MoEF expert panel recommends moratorium on mining, power projects in Konkan

Report kept in wraps calls attention to adverse environmental and social impacts of ongoing industrial activities

 
By Ashwin Aghor
Last Updated: Saturday 04 July 2015 | 02:50:09 AM

Power and mining projects planned in the Konkan region of Maharashtra may hit a road block if the Union Ministry of Environment and Forests (MoEF) decides to heed the report of an expert panel it appointed. The panel has recommended an indefinite moratorium on new environmental clearances for mining in ecologically sensitive zones (ESZ I & II) of the region.

The Western Ghats Ecology Experts Panel (WGEEP) was appointed by the ministry to suggest appropriate course for further development of mining, power production and polluting units. It has instead recommended phasing out of mining from ESZ I by 2016 and strict regulations for continuation of present mining activities in ESZ II. It has said no new red and orange category industries, which includes coal-based power plants, should be permitted in ESZ I and II and that the existing ones should be asked to ensure zero pollution by 2016, and operated only under an effective system of social audits.

Panel's findings
 
 
  • Environmental Impact Assessment reports of projects are particularly weak in the sections on biodiversity and socio-economic issues. For instance, they commonly dismiss the windswept laterite plateaus of the Western Ghats with stunted tree growth as barren land
  • Transmission lines emanating from power projects have significant impacts on mango and cashew orchards, as well as forests of Western Ghats
  • Transport of ore by trucks, barges and ships have significant environmental and social impacts that have never been considered
  • Significant decline in fish landings from Dabhol creek due to chemical pollution from Lote industrial estate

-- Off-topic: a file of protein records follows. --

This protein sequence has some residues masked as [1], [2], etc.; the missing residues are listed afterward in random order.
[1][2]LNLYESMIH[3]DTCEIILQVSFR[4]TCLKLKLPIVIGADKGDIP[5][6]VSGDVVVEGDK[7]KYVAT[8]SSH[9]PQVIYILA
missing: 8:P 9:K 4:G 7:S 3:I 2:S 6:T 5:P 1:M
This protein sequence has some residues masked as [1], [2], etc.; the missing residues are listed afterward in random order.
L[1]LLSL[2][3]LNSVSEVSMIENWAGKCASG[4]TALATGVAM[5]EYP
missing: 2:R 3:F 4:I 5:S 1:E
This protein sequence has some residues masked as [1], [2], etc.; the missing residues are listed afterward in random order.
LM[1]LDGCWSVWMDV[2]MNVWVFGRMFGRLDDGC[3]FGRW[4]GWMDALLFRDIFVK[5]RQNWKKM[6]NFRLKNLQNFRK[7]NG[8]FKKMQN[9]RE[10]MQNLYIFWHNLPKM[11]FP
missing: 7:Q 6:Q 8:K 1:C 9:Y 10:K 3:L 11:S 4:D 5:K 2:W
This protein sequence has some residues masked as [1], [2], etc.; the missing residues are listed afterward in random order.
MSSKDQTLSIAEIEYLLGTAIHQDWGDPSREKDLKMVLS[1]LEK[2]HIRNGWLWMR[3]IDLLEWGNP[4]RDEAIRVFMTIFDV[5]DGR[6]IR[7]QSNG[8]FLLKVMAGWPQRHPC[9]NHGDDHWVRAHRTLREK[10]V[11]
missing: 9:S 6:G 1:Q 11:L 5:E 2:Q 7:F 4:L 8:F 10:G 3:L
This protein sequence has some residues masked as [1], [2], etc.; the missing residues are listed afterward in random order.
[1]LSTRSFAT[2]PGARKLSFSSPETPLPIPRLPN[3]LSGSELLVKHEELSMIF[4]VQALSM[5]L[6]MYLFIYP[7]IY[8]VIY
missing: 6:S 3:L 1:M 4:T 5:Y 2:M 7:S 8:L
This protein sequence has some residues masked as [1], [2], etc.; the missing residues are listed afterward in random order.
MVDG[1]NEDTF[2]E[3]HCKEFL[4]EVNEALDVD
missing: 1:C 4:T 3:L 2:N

• Depletion and pollution of ground water, siltation of water bodies, increased frequency of floods, loss of fertile agricultural land and deforestation are some of the impacts of existing industries
  • Regional Plan for Ratnagiri and Sindhudrg districts emphase the natural endowments and strengths of these districts, and prescribe land use priorities. However, these prescriptions are being comprehensively violated in practice
  • Inputs made available during public hearings are often simply ignored, leading to high levels of social frustration and discord
 
Its recommendations
 
  • Undertake cumulative impact studies of various industrial, mining, power generation and other activities in Ratnagiri and Sindhudurg districts, ideally in conjunction with Raigad district of Maharashtra and the state of Goa. Preferably, the National Institute of Oceanography at Goa should head the study
  • The moratorium on new environmental clearances for mining, and red and orange category polluting industries and power plants in the plains and coastal tracts of Ratnagiri and Sindhudurg districts should be extended till satisfactory completion of such an analysis of the carrying capacity of these districts is done. The moratorium may then be reviewed in light of the findings of the study
  • Evolve systems of meaningful participation by people in deciding on the course of future economic development to ensure that development genuinely benefits society at large, and is not hijacked to serve particular vested interests
  • MoEF should ask the state forest departments to proactively assist the tribal welfare departments in implementation of the Fprest Rights Act in the region
  • Biological diversity management committees must be immediately activated at all levels, before taking any further decisions
 
 
 
The experts panel, chaired by Madhav Gadgil, submitted its report to MoEF over six months ago. The government kept mum about it in spite of several applications filed under the Right to Information Act. Mumbai-based non-profit Vanashakti, however, managed to obtain the report, which has made serious observations about the state of the Western Ghats.

'Administration protecting illegal activities'

The report says this entire region has been seriously impacted, both environmentally and socially, by a number of mining and power projects and polluting industries. The impacts are manifold: depletion and pollution of ground water, siltation of water bodies, increased frequency of floods, loss of fertile agricultural land and deforestation, to name a few. The situation, the report states, clearly warrants a careful assessment and mid-course correction.